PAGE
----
Bend 2030 and Opportunity Knocks are proud to lead an exciting new initiative called the Civic Equity Project, a two-year program supporting under-represented organizations to participate in civic dialogue and decision-making in Bend.
ABOUT THE PROGRAM
The Civic Equity Project brings together Bend 2030, Opportunity Knocks and Partners in Participation to support a cohort of organizations working on behalf of under-represented populations in Bend, whose voices are often missing from important decision-making conversations.
Neighborhood associations, non-profits and community groups who are working with vulnerable or under-represented populations in Bend such as low-income populations, seniors, veterans, Latino families, LGBTQ and people with disabilities are represented in this diverse cohort which is receiving the following core benefits through the Civic Equity Project:
- Two full years of direct and robust needs-based organizational development coaching, focused on strategic planning, leadership development, outreach and communications, fundraising and long-term organizational sustainability designed to provide a major boost to the success of participating groups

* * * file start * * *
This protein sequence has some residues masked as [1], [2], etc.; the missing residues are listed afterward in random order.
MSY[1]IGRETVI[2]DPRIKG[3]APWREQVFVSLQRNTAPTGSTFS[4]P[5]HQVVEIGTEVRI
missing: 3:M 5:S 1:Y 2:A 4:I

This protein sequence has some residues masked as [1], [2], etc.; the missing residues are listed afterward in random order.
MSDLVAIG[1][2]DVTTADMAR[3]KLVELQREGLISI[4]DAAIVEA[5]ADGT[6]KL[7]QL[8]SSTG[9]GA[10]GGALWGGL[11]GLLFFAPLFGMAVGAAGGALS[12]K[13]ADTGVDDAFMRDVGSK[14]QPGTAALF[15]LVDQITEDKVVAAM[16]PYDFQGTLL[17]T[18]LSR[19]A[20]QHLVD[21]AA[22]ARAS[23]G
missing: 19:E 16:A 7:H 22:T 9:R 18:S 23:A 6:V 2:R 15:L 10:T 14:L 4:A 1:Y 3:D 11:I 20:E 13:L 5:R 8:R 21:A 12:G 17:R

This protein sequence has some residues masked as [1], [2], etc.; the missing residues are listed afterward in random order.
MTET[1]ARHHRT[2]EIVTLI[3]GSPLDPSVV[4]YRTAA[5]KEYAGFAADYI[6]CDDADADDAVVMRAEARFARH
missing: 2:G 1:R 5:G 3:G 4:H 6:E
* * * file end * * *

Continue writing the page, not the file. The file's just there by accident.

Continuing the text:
- A professionally facilitated peer-support group through Opportunity Knocks that meets monthly to offer an environment where leaders can share struggles, celebrate successes and build their confidence to engage more fully in civic decision-making
- Advocacy trainings and hands-on experience in civic dialogue and policy development through Bend 2030’s existing housing and transportation projects
- Support in creating a two-year strategic advocacy plan
- Transportation and childcare costs will be provided through the program allowing low-income participants more flexibility to join
Beginning in fall 2017, trainings in organizational development skill-building and political advocacy curriculum will also be available to the public.
The project concludes in Spring 2019.
This project is the next step building on Bend 2030’s recent neighborhood association capacity-building project, which revealed that NAs were unable to dramacally influence policy because of internal organizaonal challenges.
Assessments showed that only 27% of Bend’s eleven active Neighborhood Associations reported feeling that the city has been responsive to their requests, and over 55% requested support with basic capacities such as technology, board recruitment and succession planning (1).
Through its direct connecon to city policy-making and key sector leaders, this project will also channel input from priority populations directly to Bend’s City Council and key leaders.
Questions? Contact Bend 2030 Executive Director Erin Foote Morgan at email@example.com.